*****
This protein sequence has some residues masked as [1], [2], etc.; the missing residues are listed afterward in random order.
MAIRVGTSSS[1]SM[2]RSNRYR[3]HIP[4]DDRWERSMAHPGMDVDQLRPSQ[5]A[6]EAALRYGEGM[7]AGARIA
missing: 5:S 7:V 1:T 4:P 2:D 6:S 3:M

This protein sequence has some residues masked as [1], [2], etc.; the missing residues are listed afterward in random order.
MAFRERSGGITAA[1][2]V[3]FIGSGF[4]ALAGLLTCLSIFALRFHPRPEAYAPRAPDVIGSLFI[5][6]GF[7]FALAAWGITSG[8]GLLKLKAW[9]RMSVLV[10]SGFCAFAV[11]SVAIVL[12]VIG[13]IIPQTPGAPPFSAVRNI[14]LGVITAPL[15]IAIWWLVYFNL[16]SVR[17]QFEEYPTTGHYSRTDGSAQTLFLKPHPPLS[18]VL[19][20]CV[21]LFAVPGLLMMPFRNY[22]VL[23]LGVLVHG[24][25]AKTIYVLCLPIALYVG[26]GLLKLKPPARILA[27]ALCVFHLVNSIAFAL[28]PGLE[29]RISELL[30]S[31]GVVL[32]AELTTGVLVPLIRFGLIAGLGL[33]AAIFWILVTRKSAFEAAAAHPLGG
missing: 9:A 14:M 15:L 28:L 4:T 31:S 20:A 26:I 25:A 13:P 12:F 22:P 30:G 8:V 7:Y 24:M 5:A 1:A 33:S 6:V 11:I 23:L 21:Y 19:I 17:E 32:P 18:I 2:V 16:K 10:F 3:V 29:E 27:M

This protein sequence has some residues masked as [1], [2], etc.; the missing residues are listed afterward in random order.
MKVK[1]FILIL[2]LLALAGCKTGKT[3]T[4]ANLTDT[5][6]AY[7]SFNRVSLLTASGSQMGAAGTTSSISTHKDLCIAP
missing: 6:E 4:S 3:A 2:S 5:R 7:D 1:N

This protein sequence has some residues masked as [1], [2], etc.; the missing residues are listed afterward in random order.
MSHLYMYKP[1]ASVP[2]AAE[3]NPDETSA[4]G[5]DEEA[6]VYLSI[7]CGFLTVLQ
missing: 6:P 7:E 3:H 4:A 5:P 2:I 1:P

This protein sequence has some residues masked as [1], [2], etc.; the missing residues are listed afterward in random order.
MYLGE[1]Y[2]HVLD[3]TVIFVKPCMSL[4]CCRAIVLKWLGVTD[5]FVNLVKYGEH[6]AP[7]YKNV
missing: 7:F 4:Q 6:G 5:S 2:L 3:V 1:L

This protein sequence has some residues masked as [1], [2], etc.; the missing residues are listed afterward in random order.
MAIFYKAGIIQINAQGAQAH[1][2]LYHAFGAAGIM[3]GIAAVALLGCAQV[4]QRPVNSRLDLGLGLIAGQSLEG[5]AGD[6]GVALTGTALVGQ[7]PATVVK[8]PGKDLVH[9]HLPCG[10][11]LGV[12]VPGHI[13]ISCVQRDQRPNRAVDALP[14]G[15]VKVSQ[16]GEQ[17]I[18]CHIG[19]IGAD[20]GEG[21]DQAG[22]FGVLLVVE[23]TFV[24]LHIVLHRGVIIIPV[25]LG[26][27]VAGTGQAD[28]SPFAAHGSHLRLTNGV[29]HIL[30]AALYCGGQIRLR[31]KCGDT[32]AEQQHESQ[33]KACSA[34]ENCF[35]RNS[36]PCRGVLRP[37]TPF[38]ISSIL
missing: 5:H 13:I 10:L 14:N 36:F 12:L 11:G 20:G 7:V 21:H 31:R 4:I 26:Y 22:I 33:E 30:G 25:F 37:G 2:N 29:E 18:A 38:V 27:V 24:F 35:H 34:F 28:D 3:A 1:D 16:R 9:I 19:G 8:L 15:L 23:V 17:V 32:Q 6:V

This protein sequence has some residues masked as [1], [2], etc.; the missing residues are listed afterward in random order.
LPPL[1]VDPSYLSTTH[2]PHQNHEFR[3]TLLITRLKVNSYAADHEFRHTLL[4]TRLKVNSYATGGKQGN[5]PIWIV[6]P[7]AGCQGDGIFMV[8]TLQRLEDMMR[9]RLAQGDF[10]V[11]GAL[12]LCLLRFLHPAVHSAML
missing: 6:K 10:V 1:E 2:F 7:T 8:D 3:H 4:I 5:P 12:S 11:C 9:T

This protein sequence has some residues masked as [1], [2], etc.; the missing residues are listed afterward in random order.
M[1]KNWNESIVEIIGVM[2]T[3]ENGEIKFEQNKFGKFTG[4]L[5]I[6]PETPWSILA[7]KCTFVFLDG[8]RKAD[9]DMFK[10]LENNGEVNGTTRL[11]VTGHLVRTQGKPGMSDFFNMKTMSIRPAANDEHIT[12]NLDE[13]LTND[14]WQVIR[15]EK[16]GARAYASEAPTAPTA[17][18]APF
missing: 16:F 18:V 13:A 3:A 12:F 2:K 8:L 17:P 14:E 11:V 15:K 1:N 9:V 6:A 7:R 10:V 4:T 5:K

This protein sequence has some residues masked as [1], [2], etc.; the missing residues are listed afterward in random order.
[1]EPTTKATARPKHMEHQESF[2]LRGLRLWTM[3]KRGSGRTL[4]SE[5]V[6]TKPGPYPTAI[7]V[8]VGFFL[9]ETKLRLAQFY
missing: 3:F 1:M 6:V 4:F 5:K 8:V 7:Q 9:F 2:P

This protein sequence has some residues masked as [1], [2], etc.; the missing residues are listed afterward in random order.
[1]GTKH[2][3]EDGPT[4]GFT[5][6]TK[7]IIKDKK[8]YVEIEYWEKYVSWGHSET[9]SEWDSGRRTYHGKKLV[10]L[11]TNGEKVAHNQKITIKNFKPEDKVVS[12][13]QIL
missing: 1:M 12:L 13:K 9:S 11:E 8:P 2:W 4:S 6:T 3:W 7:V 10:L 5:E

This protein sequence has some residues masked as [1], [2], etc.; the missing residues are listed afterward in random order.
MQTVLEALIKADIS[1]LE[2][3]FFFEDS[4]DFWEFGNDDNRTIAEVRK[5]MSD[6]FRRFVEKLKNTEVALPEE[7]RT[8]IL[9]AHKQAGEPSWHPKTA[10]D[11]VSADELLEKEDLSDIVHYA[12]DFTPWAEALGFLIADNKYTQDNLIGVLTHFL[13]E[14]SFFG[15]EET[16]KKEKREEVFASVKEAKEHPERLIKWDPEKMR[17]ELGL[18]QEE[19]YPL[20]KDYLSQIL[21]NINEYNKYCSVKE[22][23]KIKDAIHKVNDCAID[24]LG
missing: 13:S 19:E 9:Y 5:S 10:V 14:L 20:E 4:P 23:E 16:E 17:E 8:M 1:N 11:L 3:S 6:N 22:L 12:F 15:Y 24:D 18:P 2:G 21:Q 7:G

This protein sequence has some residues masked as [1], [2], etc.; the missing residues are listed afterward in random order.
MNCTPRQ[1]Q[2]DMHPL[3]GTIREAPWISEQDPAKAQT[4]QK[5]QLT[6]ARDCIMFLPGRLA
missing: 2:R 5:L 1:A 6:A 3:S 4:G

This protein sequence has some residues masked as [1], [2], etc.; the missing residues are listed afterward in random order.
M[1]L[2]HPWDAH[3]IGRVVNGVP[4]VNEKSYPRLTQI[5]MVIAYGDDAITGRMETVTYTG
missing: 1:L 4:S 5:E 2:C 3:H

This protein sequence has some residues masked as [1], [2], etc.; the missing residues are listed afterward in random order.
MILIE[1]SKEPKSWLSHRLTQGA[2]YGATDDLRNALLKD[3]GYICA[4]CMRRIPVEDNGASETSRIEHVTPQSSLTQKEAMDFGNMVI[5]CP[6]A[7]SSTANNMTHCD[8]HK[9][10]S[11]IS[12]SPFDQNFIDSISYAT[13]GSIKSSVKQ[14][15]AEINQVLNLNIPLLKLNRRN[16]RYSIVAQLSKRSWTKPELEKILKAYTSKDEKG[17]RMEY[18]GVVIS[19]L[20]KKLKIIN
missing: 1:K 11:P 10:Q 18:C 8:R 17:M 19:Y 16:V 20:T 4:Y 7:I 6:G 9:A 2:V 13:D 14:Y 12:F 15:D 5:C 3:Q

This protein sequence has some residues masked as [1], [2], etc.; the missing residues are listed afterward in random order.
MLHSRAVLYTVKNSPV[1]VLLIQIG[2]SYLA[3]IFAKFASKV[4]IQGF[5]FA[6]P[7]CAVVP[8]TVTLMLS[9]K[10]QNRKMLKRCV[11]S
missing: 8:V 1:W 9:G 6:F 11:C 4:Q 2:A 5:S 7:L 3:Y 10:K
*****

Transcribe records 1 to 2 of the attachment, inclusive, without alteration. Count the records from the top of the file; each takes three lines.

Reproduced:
This protein sequence has some residues masked as [1], [2], etc.; the missing residues are listed afterward in random order.
MAIRVGTSSS[1]SM[2]RSNRYR[3]HIP[4]DDRWERSMAHPGMDVDQLRPSQ[5]A[6]EAALRYGEGM[7]AGARIA
missing: 5:S 7:V 1:T 4:P 2:D 6:S 3:M

This protein sequence has some residues masked as [1], [2], etc.; the missing residues are listed afterward in random order.
MAFRERSGGITAA[1][2]V[3]FIGSGF[4]ALAGLLTCLSIFALRFHPRPEAYAPRAPDVIGSLFI[5][6]GF[7]FALAAWGITSG[8]GLLKLKAW[9]RMSVLV[10]SGFCAFAV[11]SVAIVL[12]VIG[13]IIPQTPGAPPFSAVRNI[14]LGVITAPL[15]IAIWWLVYFNL[16]SVR[17]QFEEYPTTGHYSRTDGSAQTLFLKPHPPLS[18]VL[19][20]CV[21]LFAVPGLLMMPFRNY[22]VL[23]LGVLVHG[24][25]AKTIYVLCLPIALYVG[26]GLLKLKPPARILA[27]ALCVFHLVNSIAFAL[28]PGLE[29]RISELL[30]S[31]GVVL[32]AELTTGVLVPLIRFGLIAGLGL[33]AAIFWILVTRKSAFEAAAAHPLGG
missing: 9:A 14:M 15:L 28:L 4:T 31:S 20:A 26:I 25:A 13:P 12:F 22:P 30:G 8:V 7:Y 24:M 5:A 1:A 33:S 6:V 11:I 23:L 21:Y 19:I 17:E 32:P 18:I 2:V 16:K 10:F 3:V 29:E 27:M